When I was ten I borrowed my Dad’s Smith-Corona portable typewriter and started a novel about pirates. I didn’t get very far. A few years later the Smith-Corona went to college and grad school with me. Its completion rate increased, but the texts it was called on to turn out—term papers in sociology, political science, Russian history and the like—were less exciting if more meaningful than my first attempt. After working my way through a number of undergraduate majors, I stumbled into Comparative Literature and the typing grew more focused, more earnest and more fun.
Comparative Literature turned into a career. The Smith Corona morphed into a series of ever cheaper, ever smaller and more efficient computers. I wrote professional articles and books on Giovanni Boccaccio and other figures in medieval Italian literary history. Near the end of my academic career, I started writing books about cities. It turned out that all those term papers on social science and history had been waiting for a chance to get into conversation with the art and literature I had been teaching. The first book, called Rome from the Ground Up, described a city where I had spent two important, eye opening years. That book was under contract with a small press in lower Manhattan when the World Trade Center was hit. The editor there believed that the market for books about foreign cities had collapsed with the second tower and decided not to publish.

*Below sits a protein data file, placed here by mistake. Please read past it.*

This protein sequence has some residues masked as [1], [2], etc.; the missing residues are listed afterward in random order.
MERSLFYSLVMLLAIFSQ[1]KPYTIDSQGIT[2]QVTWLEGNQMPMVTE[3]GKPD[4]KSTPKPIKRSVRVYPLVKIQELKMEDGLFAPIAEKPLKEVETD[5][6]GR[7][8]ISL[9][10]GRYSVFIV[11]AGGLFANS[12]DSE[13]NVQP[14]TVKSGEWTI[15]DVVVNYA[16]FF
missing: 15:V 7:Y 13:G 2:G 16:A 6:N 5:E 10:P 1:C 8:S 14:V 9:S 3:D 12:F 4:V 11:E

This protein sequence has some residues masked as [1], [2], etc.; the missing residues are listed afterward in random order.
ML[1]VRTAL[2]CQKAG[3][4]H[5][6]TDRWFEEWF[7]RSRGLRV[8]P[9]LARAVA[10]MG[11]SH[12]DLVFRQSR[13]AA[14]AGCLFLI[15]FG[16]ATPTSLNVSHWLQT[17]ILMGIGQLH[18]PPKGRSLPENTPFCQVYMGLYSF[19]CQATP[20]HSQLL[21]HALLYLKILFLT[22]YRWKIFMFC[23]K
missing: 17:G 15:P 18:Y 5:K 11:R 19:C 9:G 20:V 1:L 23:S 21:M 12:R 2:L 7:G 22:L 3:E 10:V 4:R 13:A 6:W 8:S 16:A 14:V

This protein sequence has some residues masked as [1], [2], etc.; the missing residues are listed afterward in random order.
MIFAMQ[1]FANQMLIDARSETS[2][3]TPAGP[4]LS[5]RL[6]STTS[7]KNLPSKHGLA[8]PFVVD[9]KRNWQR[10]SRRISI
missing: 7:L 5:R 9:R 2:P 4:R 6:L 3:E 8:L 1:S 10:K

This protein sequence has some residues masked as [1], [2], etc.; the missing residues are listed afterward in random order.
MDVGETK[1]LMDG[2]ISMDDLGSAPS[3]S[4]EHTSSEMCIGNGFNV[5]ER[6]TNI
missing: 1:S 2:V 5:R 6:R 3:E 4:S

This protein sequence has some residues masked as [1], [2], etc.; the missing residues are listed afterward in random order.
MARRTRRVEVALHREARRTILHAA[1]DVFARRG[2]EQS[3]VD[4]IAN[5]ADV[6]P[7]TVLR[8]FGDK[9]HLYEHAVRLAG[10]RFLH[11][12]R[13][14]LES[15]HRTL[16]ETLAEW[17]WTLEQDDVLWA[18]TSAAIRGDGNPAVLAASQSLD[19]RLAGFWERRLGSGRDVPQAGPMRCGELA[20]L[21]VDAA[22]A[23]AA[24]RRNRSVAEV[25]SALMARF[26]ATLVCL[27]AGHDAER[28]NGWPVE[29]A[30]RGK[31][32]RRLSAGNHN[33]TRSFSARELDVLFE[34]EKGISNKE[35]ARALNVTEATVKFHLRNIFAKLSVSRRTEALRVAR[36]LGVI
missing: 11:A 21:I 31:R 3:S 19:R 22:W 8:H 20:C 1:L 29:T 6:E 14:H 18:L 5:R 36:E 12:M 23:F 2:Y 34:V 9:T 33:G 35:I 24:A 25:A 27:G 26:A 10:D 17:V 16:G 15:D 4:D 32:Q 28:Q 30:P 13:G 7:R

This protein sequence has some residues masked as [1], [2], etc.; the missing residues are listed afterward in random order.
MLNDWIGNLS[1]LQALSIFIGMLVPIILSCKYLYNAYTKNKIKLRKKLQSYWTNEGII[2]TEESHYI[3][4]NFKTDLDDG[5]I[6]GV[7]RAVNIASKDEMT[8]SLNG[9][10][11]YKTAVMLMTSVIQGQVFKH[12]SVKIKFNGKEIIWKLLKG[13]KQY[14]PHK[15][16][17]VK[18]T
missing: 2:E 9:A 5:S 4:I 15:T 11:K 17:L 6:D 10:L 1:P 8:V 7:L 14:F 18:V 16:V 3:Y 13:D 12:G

I sold Rome to Yale University Press about a year later. When my editor at Yale left, enthusiasm for publishing the book went with him. Fortunately I’d gotten a good reading of the book from an expert Yale had consulted, and with that in hand, I approached the literature editor at Harvard UP. He was persuaded, and I was offered a contract. On the strength of the contract, I was able to sign on with a wonderful literary agent. Four books later, HUP and I parted ways. Yale, under dynamic new leadership, is the publisher of my latest book, which is a new direction for me but also a complement to my city books. Four of those books--Paris, Rome, Venice and Athens--focus on places in the Mediterranean or deeply engaged with it. The new book, Back to the Garden, looks at that part of the world and the societies it has influenced from the countryside rather than the city. It traces the history of regional reliance on and understanding of the natural environment.
For the past year I’ve been plotting a follow up book on American environmental issues. The problems that preoccupy me are the absence of any reference in the US Constitution to the environment or nature and the development of our environmental thinking from a base in forest management instead of farming. Both of these seemingly insignificant and unrelated facts have had enormous impacts on American environmental thinking and policy.
Now retired from academics, I live in Cambridge with my wife (here we are biking in Norway in incessant rain!). And though it pains me to admit it, I still don't have anything important to say about pirates.